Sex. Most of us associate the word with enjoyment, excitement, and even exploration. It is a time when we can get lost in passion and pleasure, forgetting much of the outside world. But imagine if you were constantly bombarded with self-doubt and anxiety surrounding sexual preference and performance – then the bedroom is the last place you’d want to be. Sex would be a source of worry and fear leading to discomfort and avoidance. Sexual obsessions are one of many ways that obsessive-compulsive disorder (OCD) can present itself.
OCD afflicts between two and four percent of the American population and its symptoms can be unrelenting and incapacitating. Due to its disruptive and persistent nature, the World Health Organization has recognized OCD as one of the most disabling illnesses worldwide. OCD includes repeated thoughts, images, or impulses (obsessions) that cause a great deal of distress. In other words, the worries just keep coming. In an attempt to reduce the distress caused by the obsessions, an individual engages in behaviors or mental responses (compulsions) over and over. While obsessions can appear in different forms, those including disturbing sexual content may be especially damaging to a person’s sexuality and relationships.
“I suddenly had a thought that I may not be turned on by my partner,” says a 29 year old male with OCD. “I questioned my attraction to her, and then suddenly, I was telling myself, ‘you can’t get it up,’ over and over again.” Unfortunately, the “monster,” as he calls his OCD, did not stop. OCD relentlessly chipped away at his virility, leading him to worry and question aspects of his sexuality that he had never questioned before.
Everyone has fleeting thoughts, some of which are more disturbing and upsetting than others, but they are able to flow through the mind as simply thoughts, and do not consume notable amounts of time. The obsessions and compulsions associated with OCD are extraordinarily distracting and impair daily functioning. The above patient continued, “I had a constant tape recorder of thoughts. It didn’t matter what I was doing – tying my shoes, opening doors – I was constantly worried that I could not perform with women. Sometimes God would give me a five-minute break from the thoughts, but at its worst, they were nearly every minute.” As a result, he did not want to be around anyone for fear that he would be aroused by men and turned off by women. His anxieties led to performing compulsions, which included frequently checking himself for arousal and mentally revisiting each of his sexual partners. “I tried to avoid women and sexual situations, but it only made things worse.”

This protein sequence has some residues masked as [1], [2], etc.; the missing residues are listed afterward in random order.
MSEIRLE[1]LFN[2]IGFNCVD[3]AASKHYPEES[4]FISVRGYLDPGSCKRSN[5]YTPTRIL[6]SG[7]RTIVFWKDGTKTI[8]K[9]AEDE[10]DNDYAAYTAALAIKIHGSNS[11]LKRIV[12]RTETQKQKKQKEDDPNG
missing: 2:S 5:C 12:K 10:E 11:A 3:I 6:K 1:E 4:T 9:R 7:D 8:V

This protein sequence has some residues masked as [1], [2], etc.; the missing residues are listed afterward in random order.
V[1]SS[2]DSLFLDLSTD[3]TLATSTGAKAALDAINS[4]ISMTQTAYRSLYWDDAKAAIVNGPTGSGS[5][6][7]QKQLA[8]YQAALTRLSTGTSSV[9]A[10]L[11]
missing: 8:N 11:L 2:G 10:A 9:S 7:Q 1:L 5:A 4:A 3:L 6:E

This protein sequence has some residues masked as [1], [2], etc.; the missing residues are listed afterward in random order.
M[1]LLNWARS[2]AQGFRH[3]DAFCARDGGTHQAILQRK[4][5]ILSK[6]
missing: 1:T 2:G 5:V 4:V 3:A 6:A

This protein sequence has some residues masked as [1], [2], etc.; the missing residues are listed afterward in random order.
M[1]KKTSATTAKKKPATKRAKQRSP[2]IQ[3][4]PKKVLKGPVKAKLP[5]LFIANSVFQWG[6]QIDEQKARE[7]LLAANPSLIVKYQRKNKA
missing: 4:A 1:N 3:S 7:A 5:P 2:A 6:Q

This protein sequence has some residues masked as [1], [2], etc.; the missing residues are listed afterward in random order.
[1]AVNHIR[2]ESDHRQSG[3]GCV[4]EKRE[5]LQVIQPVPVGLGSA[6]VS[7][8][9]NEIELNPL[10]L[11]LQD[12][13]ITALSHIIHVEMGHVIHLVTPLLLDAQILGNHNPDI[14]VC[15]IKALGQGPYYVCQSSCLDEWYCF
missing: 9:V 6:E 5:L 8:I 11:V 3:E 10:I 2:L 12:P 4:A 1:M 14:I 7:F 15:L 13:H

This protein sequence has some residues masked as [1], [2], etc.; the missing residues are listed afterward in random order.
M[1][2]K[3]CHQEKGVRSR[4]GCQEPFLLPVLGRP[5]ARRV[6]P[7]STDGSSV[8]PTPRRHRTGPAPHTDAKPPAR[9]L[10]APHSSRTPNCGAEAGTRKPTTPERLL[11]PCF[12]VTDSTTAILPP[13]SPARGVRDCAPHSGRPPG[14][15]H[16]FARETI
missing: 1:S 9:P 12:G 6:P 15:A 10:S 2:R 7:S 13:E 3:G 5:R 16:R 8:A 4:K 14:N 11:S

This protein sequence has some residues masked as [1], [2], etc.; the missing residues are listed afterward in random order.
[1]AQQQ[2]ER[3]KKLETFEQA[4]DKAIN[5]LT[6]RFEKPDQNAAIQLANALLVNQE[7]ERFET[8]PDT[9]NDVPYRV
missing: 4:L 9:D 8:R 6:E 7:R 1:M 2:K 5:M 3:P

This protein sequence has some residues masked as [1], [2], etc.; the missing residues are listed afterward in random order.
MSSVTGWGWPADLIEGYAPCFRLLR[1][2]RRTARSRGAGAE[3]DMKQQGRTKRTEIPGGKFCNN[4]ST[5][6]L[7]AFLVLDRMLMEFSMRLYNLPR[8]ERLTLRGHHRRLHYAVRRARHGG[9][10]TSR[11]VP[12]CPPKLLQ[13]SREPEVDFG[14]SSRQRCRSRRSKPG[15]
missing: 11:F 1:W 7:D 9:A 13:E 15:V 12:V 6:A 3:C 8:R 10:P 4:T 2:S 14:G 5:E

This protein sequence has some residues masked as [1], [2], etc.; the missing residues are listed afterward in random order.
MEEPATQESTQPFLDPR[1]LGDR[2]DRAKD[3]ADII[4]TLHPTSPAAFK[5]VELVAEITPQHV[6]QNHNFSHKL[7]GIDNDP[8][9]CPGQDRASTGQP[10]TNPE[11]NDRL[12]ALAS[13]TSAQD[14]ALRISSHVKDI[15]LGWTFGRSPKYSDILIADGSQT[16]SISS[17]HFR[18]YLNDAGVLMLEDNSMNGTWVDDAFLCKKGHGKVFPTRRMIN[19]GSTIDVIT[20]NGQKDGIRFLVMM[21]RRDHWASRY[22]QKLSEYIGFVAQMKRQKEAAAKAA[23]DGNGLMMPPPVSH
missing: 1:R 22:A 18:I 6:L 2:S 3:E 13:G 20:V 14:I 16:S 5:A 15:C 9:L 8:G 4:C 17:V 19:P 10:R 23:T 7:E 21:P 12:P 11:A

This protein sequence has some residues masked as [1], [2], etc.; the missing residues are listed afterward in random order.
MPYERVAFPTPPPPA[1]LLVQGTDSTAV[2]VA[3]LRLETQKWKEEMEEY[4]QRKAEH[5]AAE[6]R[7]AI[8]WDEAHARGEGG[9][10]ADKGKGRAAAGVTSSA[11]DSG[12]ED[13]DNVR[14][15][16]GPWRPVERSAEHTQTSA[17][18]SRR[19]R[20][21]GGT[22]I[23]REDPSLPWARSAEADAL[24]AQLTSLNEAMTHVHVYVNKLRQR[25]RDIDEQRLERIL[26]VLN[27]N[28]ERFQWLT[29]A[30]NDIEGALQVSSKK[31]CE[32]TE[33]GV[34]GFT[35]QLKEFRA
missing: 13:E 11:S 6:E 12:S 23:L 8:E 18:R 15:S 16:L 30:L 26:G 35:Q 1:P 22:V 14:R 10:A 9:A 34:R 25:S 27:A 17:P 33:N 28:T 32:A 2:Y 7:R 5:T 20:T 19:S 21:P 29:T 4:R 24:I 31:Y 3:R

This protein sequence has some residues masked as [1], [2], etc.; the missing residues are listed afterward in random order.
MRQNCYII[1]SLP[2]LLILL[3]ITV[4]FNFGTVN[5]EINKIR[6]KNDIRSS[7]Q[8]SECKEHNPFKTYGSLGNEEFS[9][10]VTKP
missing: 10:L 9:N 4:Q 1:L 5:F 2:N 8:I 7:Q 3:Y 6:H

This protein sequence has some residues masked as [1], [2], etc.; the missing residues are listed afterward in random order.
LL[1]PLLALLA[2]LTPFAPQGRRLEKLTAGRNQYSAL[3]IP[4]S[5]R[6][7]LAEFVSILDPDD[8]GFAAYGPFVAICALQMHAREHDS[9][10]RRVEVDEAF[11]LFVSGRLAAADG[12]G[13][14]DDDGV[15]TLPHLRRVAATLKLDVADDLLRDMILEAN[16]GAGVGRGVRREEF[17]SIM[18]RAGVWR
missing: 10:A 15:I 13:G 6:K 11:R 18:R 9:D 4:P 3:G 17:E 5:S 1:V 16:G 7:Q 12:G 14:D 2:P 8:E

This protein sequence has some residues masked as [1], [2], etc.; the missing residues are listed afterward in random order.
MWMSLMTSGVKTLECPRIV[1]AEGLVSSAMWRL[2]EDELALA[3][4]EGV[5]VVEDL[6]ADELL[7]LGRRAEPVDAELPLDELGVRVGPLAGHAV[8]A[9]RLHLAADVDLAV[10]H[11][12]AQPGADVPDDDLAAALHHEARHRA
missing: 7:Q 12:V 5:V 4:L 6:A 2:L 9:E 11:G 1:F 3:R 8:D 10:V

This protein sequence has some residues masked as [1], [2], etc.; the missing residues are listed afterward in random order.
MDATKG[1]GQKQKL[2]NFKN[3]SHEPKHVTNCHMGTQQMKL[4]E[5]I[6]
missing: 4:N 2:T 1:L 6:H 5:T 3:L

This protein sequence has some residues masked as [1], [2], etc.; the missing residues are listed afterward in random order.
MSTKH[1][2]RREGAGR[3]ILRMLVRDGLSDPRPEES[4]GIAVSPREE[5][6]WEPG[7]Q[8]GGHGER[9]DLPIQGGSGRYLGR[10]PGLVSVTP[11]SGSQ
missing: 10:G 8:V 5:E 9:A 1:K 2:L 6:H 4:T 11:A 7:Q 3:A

The upsetting nature of OCD may cause an individual to avoid the thoughts and situations related to the anxieties. While it may be natural to not want to expose oneself to negative or disturbing subjects, research supports the observation that the avoidance can make OCD thrive.
The detriment caused by OCD can be wide spread through its impact on close relationships. The wife of the patient above describes some challenges she faces with her husband’s OCD. “While engaging in intimacy, I try to just embrace the moment, but sometimes you can’t help but wonder what is going through his head.” She notes that OCD affects communication and interactions between them not just physically, but also emotionally. Understandably, when her husband is hurting she hurts, and at times she feels helpless. “For my husband, it is an all day experience, and I feel awful that there's nothing I can do to stop the pain and suffering.” She has found some benefits, however, in working collaboratively with her husband and his therapist, learning about the disorder and how to not enable it further.
If you or a loved one has OCD, it can be a scary and intense struggle. Reading about OCD may ease some of the fear and shame surrounding the disorder, as a greater understanding may help couples and individuals cope with many of the daily challenges posed by OCD.
For the treatment and management of OCD, therapy has proven effective through the use of exposure and ritual prevention. While most therapy is at an individual level, between the patient and a therapist, a partner can be helpful by showing support and encouragement for participation in therapy. It may also be beneficial for a partner to participate in therapy as needed, and couples therapy can be part of this.
Additional support and resources can also be found in support groups, through online communities, or your local chapter of the International OCD Foundation.
If you are married and either you or your spouse has OCD then consider participating in an online study to help researchers better understand this issue. For more information and to participate, please click here.
By Jen Viscusi & Monnica Williams